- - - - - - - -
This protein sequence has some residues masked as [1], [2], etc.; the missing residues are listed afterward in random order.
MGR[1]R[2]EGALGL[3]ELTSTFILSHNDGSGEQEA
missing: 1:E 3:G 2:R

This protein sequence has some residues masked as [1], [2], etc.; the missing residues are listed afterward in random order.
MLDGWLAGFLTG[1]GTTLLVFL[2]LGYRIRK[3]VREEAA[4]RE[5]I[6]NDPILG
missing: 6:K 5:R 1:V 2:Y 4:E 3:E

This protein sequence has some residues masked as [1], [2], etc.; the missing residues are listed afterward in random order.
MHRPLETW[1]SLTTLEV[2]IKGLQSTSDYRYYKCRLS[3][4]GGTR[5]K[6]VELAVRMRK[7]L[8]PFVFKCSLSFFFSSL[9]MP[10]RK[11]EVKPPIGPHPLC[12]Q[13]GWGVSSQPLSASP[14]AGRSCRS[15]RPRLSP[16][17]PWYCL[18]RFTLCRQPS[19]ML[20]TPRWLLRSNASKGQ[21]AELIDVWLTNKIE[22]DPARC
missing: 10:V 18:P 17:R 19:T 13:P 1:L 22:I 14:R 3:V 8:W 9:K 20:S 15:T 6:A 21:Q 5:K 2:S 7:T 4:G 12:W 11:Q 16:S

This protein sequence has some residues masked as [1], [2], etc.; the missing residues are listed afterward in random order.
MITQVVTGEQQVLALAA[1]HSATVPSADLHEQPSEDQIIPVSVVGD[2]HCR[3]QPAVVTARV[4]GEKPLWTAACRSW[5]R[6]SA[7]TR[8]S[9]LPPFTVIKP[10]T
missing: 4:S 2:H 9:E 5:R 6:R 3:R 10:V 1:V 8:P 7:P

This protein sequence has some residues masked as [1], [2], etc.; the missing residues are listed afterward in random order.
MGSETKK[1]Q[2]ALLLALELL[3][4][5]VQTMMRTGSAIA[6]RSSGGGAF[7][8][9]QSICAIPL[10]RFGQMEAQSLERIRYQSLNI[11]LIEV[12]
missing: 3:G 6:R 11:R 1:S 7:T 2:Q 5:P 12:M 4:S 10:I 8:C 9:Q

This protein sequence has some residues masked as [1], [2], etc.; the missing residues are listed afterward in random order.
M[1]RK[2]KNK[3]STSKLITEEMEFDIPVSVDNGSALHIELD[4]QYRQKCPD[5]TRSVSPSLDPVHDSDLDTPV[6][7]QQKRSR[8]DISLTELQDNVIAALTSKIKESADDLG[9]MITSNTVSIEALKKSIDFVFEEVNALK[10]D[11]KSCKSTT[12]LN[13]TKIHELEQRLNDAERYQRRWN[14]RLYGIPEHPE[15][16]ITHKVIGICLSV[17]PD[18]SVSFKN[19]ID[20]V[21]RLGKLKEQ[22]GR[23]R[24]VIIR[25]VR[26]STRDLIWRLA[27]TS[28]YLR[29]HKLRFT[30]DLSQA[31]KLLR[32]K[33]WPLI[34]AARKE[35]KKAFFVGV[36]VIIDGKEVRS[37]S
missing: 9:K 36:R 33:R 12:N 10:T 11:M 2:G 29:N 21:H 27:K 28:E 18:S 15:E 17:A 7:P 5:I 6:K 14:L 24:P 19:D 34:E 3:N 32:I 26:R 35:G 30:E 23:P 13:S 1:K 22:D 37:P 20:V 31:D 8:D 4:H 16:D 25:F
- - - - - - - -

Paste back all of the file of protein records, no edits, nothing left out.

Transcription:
This protein sequence has some residues masked as [1], [2], etc.; the missing residues are listed afterward in random order.
MGR[1]R[2]EGALGL[3]ELTSTFILSHNDGSGEQEA
missing: 1:E 3:G 2:R

This protein sequence has some residues masked as [1], [2], etc.; the missing residues are listed afterward in random order.
MLDGWLAGFLTG[1]GTTLLVFL[2]LGYRIRK[3]VREEAA[4]RE[5]I[6]NDPILG
missing: 6:K 5:R 1:V 2:Y 4:E 3:E

This protein sequence has some residues masked as [1], [2], etc.; the missing residues are listed afterward in random order.
MHRPLETW[1]SLTTLEV[2]IKGLQSTSDYRYYKCRLS[3][4]GGTR[5]K[6]VELAVRMRK[7]L[8]PFVFKCSLSFFFSSL[9]MP[10]RK[11]EVKPPIGPHPLC[12]Q[13]GWGVSSQPLSASP[14]AGRSCRS[15]RPRLSP[16][17]PWYCL[18]RFTLCRQPS[19]ML[20]TPRWLLRSNASKGQ[21]AELIDVWLTNKIE[22]DPARC
missing: 10:V 18:P 17:R 19:T 13:P 1:L 22:I 14:R 3:V 8:W 9:K 20:S 15:T 6:A 21:Q 5:K 2:S 7:T 4:G 12:W 11:Q 16:S

This protein sequence has some residues masked as [1], [2], etc.; the missing residues are listed afterward in random order.
MITQVVTGEQQVLALAA[1]HSATVPSADLHEQPSEDQIIPVSVVGD[2]HCR[3]QPAVVTARV[4]GEKPLWTAACRSW[5]R[6]SA[7]TR[8]S[9]LPPFTVIKP[10]T
missing: 4:S 2:H 9:E 5:R 6:R 3:R 10:V 1:V 8:P 7:P

This protein sequence has some residues masked as [1], [2], etc.; the missing residues are listed afterward in random order.
MGSETKK[1]Q[2]ALLLALELL[3][4][5]VQTMMRTGSAIA[6]RSSGGGAF[7][8][9]QSICAIPL[10]RFGQMEAQSLERIRYQSLNI[11]LIEV[12]
missing: 3:G 6:R 11:R 1:S 7:T 2:Q 5:P 12:M 4:S 10:I 8:C 9:Q

This protein sequence has some residues masked as [1], [2], etc.; the missing residues are listed afterward in random order.
M[1]RK[2]KNK[3]STSKLITEEMEFDIPVSVDNGSALHIELD[4]QYRQKCPD[5]TRSVSPSLDPVHDSDLDTPV[6][7]QQKRSR[8]DISLTELQDNVIAALTSKIKESADDLG[9]MITSNTVSIEALKKSIDFVFEEVNALK[10]D[11]KSCKSTT[12]LN[13]TKIHELEQRLNDAERYQRRWN[14]RLYGIPEHPE[15][16]ITHKVIGICLSV[17]PD[18]SVSFKN[19]ID[20]V[21]RLGKLKEQ[22]GR[23]R[24]VIIR[25]VR[26]STRDLIWRLA[27]TS[28]YLR[29]HKLRFT[30]DLSQA[31]KLLR[32]K[33]WPLI[34]AARKE[35]KKAFFVGV[36]VIIDGKEVRS[37]S
missing: 9:K 36:R 33:R 12:N 10:T 11:M 2:G 29:N 21:H 27:K 28:E 18:S 15:E 17:A 7:P 5:I 6:K 14:L 24:P 19:D 34:E 3:N 32:I 26:R 35:G 30:E 23:P 13:S 1:K 22:D 37:P 20:V 31:D 8:D 4:H 16:D 25:F